AIR: U.S. military, interagency and partner nation aircraft work together to support detection and monitoring missions. The aircraft are located throughout the region and at two Cooperative Security Locations (CSLs) in Comalapa, El Salvador and in Curacao and Aruba, formerly part of the Netherlands Antilles (see more on CSL operations). These aircraft, in cooperation with partner nations and U.S. agencies, fly persistent missions to monitor areas with a history of illicit trafficking. The U.S. aircraft offer unique surveillance capabilities that complement the counter-illicit trafficking efforts of U.S. and partner nation law enforcement agencies.
OTHER: SOUTHCOM also provides support to partner nations through training, information sharing, and technological and resource/infrastructure assistance.
Using information gathered by Joint Interagency Task Force South-coordinated operations, U.S. law enforcement agencies and partner nations take the lead in interdicting drug runners. Any U.S. military interdiction involvement is in support of those law enforcement agencies. Typically, U.S. military personnel are involved in supporting an interdiction during maritime operations in international waters, where U.S. Navy ships and aircraft patrol and intercept suspected traffickers. The actual interdictions – boarding, search, seizures and arrests – are led and conducted by embarked U.S. Coast Guard Law Enforcement Detachments or partner nation drug law enforcement agencies.
Supporting Partner Nations' Efforts
SOUTHCOM enables partner nations to manage internal security threats and crises and contribute to regional and international security efforts. We focus on training and equipping, infrastructure, and building capability and capacity programs for countering transnational threat networks. We aim to strengthen our relationships with the region’s security forces. We continue to strengthen and build network linkages to regional militaries, civilian agencies, and experts with whom we will cooperate in the event of a crisis. And we will work to improve preparedness and response capabilities across the Area of Responsibility.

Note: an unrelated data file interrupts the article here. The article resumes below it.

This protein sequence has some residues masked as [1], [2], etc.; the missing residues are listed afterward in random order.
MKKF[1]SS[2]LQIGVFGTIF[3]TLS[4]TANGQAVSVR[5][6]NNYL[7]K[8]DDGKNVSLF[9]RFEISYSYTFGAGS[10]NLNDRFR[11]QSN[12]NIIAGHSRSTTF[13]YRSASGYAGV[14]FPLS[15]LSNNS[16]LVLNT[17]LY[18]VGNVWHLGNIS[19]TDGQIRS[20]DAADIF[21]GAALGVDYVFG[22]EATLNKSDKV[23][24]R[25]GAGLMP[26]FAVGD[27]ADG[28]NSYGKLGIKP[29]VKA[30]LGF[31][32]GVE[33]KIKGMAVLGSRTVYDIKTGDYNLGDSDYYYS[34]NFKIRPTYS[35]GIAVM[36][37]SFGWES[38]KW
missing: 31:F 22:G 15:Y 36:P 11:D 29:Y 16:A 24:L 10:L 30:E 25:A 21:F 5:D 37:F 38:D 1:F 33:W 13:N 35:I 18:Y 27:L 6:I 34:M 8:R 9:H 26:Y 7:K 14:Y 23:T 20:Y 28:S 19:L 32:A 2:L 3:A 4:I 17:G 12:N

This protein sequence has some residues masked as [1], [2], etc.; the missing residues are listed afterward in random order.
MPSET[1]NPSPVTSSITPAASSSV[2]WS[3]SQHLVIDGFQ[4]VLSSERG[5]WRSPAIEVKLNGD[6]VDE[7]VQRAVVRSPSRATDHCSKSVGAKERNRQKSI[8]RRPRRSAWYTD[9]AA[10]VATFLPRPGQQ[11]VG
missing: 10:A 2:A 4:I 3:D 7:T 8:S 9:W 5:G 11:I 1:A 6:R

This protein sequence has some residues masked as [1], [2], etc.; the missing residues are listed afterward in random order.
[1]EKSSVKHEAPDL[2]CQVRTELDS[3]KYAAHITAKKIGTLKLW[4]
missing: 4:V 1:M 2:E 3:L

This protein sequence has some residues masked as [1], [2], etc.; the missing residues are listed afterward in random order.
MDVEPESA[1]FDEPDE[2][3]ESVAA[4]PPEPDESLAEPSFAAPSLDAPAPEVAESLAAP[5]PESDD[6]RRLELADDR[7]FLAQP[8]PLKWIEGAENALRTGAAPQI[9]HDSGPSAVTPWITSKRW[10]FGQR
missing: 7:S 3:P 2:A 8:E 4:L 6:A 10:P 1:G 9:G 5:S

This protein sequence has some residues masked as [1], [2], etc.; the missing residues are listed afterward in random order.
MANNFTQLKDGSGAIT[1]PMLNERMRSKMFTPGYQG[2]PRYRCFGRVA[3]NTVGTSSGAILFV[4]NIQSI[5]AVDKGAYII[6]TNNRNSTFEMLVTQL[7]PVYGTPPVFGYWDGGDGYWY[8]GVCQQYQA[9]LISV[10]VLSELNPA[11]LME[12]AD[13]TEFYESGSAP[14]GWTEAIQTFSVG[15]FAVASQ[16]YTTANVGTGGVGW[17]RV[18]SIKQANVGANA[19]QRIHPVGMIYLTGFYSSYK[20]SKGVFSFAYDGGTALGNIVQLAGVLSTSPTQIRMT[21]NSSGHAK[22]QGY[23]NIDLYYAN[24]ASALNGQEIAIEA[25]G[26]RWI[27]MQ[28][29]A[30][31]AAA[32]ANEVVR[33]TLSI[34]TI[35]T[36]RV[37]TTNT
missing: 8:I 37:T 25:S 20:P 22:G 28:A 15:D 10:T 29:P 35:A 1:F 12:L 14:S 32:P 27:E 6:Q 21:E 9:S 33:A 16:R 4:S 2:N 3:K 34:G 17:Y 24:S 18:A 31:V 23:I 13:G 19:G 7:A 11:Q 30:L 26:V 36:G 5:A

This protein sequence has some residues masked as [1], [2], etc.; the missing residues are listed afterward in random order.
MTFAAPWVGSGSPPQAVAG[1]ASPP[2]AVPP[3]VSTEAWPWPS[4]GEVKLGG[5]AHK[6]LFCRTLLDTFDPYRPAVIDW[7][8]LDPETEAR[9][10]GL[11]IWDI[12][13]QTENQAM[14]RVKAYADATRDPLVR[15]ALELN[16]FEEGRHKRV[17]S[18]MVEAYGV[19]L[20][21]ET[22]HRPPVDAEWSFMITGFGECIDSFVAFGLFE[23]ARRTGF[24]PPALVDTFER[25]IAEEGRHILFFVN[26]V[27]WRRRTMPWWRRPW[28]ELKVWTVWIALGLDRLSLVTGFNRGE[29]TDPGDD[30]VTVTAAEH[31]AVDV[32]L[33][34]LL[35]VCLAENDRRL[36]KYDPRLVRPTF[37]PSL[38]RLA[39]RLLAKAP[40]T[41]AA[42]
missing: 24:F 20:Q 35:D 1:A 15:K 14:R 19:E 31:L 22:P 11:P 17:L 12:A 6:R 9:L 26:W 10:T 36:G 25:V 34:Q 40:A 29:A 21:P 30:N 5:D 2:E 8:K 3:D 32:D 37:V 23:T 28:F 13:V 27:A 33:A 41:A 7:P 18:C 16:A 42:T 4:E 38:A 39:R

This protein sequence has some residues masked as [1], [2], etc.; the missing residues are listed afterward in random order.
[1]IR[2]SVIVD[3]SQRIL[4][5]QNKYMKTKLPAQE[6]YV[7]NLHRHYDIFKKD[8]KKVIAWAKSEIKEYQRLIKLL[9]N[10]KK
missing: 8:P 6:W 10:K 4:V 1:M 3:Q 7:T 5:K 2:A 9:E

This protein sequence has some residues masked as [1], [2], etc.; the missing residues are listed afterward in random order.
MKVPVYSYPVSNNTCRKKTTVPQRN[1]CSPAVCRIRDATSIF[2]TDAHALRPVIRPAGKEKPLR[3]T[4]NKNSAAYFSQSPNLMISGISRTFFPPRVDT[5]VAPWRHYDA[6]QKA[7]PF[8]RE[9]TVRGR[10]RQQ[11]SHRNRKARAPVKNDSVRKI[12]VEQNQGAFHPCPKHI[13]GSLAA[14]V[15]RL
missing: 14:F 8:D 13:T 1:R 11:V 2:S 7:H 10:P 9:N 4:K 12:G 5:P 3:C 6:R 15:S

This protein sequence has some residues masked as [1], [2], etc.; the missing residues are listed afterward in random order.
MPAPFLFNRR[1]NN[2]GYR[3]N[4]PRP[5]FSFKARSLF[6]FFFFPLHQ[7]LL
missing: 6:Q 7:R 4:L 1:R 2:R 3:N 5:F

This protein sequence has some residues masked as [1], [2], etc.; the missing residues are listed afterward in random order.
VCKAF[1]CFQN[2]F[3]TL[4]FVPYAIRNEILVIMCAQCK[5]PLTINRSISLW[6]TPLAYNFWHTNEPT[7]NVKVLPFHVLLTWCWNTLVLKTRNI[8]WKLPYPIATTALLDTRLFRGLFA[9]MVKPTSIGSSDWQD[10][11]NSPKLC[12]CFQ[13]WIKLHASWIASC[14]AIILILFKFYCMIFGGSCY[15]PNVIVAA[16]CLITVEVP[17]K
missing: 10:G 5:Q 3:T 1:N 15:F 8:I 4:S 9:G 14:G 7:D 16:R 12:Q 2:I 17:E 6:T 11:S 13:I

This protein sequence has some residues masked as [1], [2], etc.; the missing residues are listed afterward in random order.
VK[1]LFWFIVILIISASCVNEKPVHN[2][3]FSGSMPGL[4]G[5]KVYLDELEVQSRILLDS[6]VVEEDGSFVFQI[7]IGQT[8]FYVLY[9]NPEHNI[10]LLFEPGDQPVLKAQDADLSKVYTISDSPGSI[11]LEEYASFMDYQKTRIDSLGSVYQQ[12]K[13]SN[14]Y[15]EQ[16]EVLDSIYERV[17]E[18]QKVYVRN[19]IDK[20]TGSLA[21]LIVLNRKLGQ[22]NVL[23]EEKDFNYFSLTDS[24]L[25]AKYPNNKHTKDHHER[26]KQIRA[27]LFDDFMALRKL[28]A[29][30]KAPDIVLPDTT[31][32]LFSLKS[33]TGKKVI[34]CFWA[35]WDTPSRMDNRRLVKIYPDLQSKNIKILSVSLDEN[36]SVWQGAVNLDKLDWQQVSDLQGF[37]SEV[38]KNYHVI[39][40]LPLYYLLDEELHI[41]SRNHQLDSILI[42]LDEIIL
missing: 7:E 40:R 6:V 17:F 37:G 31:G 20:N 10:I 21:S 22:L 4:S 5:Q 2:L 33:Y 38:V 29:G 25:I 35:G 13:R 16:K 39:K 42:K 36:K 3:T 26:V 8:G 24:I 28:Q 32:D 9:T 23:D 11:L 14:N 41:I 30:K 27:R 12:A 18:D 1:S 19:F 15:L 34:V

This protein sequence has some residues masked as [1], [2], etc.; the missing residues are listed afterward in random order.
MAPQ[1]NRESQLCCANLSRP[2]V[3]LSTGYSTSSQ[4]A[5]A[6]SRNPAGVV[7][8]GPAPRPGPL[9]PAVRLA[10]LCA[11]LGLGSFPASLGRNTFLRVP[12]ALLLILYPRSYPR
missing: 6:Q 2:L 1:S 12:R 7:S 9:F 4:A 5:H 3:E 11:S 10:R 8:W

The U.S. military assists partner nation efforts by:
Training partner nation forces who are leading the fight against threat networks
Providing planning training, logistical support and intelligence support
Providing nonlethal equipment, including helicopter support, intelligence platforms, and command & control systems
Helping nations develop human rights policy and programs
Sponsoring multinational counterdrug and counter-terrorism training exercises
Partnering with U.S. Northern Command
SOUTHCOM works directly with U.S. Northern Command to synchronize Department of Defense operations in the Western Hemisphere and coordinate the employment of combined resources.
The growing influence of Mexican transnational threat networks in Central America is a shared threat between SOUTHCOM and NORTHCOM, with regional violence and corruption increasing in both command’s areas of responsibility as threat networks increase their areas of influence.
SOUTHCOM works closely with NORTHCOM in monitoring the Tri-border area between Mexico’s Southern border, Belize, and Guatemala -- a key region of the narcotics transit zone.